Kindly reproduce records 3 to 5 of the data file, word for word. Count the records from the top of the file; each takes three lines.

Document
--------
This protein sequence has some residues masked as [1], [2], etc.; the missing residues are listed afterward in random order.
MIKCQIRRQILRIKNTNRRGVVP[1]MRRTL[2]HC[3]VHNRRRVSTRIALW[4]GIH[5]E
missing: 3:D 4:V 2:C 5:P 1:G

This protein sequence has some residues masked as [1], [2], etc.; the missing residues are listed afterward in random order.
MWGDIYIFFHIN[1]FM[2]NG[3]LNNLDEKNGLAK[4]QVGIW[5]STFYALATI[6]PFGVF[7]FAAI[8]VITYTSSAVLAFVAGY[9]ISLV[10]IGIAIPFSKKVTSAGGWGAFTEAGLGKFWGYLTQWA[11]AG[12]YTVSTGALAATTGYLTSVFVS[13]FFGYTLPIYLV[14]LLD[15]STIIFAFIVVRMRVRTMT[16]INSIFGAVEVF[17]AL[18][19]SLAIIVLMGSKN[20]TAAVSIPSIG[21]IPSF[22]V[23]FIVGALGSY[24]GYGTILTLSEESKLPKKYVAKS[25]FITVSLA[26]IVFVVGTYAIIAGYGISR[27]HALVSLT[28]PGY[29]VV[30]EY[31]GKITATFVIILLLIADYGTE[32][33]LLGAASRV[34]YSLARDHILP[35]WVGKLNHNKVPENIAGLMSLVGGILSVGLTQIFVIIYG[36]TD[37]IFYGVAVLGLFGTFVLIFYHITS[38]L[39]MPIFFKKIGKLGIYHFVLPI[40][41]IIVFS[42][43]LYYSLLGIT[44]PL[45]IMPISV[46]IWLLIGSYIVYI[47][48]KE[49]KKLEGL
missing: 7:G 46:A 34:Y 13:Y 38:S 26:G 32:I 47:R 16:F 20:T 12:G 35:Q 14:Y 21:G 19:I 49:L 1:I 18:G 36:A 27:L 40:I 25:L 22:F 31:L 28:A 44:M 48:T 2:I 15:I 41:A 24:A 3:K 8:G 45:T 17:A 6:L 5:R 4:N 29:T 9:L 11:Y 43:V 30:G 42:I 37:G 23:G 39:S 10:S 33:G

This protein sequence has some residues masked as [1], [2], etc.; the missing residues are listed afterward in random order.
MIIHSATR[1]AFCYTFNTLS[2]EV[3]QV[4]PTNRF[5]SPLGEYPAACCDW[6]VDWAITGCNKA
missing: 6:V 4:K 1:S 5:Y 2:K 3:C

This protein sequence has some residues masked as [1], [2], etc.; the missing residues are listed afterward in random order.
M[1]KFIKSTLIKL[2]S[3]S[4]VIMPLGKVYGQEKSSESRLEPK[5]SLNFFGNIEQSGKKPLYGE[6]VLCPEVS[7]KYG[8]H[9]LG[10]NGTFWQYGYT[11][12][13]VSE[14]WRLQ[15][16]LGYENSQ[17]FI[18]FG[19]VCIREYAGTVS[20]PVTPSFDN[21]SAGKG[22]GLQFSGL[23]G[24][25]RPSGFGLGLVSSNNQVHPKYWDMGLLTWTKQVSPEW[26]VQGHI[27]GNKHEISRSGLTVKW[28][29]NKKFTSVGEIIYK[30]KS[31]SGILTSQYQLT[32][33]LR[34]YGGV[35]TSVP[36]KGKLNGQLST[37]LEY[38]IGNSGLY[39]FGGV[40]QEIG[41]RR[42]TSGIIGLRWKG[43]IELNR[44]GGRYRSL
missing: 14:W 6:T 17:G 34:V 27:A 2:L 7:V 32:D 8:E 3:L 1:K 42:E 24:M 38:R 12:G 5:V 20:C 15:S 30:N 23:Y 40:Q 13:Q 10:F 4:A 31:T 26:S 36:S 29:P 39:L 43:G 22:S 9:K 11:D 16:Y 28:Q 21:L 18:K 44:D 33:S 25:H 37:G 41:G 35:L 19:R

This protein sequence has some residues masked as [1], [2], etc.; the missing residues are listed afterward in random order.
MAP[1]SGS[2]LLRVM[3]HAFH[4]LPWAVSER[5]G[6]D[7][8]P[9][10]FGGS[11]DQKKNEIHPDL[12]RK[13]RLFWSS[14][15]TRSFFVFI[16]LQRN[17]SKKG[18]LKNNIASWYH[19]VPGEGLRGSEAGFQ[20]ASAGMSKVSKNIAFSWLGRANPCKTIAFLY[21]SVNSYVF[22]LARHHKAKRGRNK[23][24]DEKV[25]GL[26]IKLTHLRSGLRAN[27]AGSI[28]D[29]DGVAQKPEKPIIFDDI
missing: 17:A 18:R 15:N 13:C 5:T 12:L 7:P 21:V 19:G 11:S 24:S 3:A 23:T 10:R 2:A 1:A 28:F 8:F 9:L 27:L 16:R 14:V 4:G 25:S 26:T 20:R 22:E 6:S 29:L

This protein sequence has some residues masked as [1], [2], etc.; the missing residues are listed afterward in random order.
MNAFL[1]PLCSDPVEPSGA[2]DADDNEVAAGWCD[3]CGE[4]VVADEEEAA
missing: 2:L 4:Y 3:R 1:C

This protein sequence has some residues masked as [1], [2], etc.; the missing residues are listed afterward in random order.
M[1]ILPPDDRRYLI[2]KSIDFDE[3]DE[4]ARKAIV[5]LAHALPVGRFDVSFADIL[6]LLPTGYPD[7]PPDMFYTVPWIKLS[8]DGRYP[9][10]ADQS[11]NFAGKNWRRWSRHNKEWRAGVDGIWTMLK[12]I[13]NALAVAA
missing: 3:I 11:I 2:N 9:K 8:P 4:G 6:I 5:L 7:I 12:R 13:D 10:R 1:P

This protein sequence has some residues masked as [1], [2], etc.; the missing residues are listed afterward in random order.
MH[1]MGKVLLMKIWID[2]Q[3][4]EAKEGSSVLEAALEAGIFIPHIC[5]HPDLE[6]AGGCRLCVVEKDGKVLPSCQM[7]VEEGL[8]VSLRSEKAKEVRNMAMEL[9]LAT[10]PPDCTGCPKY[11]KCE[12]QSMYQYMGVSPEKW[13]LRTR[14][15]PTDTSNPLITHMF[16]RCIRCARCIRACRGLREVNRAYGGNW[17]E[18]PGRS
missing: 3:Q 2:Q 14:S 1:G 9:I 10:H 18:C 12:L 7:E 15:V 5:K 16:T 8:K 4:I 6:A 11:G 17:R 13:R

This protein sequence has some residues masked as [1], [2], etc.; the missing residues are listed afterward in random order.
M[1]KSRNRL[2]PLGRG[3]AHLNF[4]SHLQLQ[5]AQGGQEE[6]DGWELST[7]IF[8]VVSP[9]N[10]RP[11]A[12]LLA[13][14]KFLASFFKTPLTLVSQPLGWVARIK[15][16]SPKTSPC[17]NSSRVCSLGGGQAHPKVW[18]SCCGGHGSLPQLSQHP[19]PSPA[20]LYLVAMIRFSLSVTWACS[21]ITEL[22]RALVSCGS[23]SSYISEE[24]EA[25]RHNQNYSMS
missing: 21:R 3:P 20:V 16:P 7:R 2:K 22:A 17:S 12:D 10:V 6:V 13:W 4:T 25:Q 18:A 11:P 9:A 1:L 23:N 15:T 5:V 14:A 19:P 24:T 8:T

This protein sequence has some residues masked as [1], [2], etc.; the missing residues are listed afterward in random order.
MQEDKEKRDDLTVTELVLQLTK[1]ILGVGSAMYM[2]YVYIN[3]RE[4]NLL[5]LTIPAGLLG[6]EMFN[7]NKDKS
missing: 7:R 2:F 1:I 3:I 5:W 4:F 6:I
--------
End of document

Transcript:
This protein sequence has some residues masked as [1], [2], etc.; the missing residues are listed afterward in random order.
MIIHSATR[1]AFCYTFNTLS[2]EV[3]QV[4]PTNRF[5]SPLGEYPAACCDW[6]VDWAITGCNKA
missing: 6:V 4:K 1:S 5:Y 2:K 3:C

This protein sequence has some residues masked as [1], [2], etc.; the missing residues are listed afterward in random order.
M[1]KFIKSTLIKL[2]S[3]S[4]VIMPLGKVYGQEKSSESRLEPK[5]SLNFFGNIEQSGKKPLYGE[6]VLCPEVS[7]KYG[8]H[9]LG[10]NGTFWQYGYT[11][12][13]VSE[14]WRLQ[15][16]LGYENSQ[17]FI[18]FG[19]VCIREYAGTVS[20]PVTPSFDN[21]SAGKG[22]GLQFSGL[23]G[24][25]RPSGFGLGLVSSNNQVHPKYWDMGLLTWTKQVSPEW[26]VQGHI[27]GNKHEISRSGLTVKW[28][29]NKKFTSVGEIIYK[30]KS[31]SGILTSQYQLT[32][33]LR[34]YGGV[35]TSVP[36]KGKLNGQLST[37]LEY[38]IGNSGLY[39]FGGV[40]QEIG[41]RR[42]TSGIIGLRWKG[43]IELNR[44]GGRYRSL
missing: 14:W 6:T 17:G 34:V 27:A 2:L 7:V 32:D 8:E 3:L 1:K 42:E 24:M 38:R 12:G 5:V 20:C 15:S 30:N 23:Y 40:Q 13:Q 10:F 4:A 31:T 26:S 36:S 29:P 39:L 43:G 22:S 9:K 11:D 16:Y 28:Q 21:L 18:K 44:D 33:S 25:H 37:G 41:G 35:L 19:R

This protein sequence has some residues masked as [1], [2], etc.; the missing residues are listed afterward in random order.
MAP[1]SGS[2]LLRVM[3]HAFH[4]LPWAVSER[5]G[6]D[7][8]P[9][10]FGGS[11]DQKKNEIHPDL[12]RK[13]RLFWSS[14][15]TRSFFVFI[16]LQRN[17]SKKG[18]LKNNIASWYH[19]VPGEGLRGSEAGFQ[20]ASAGMSKVSKNIAFSWLGRANPCKTIAFLY[21]SVNSYVF[22]LARHHKAKRGRNK[23][24]DEKV[25]GL[26]IKLTHLRSGLRAN[27]AGSI[28]D[29]DGVAQKPEKPIIFDDI
missing: 17:A 18:R 15:N 13:C 5:T 12:L 7:P 21:V 19:G 11:S 24:S 3:A 23:T 10:R 2:A 1:A 28:F 8:F 9:L 27:L 16:R 14:V 4:G 25:S 26:T 20:R 22:E 6:S 29:L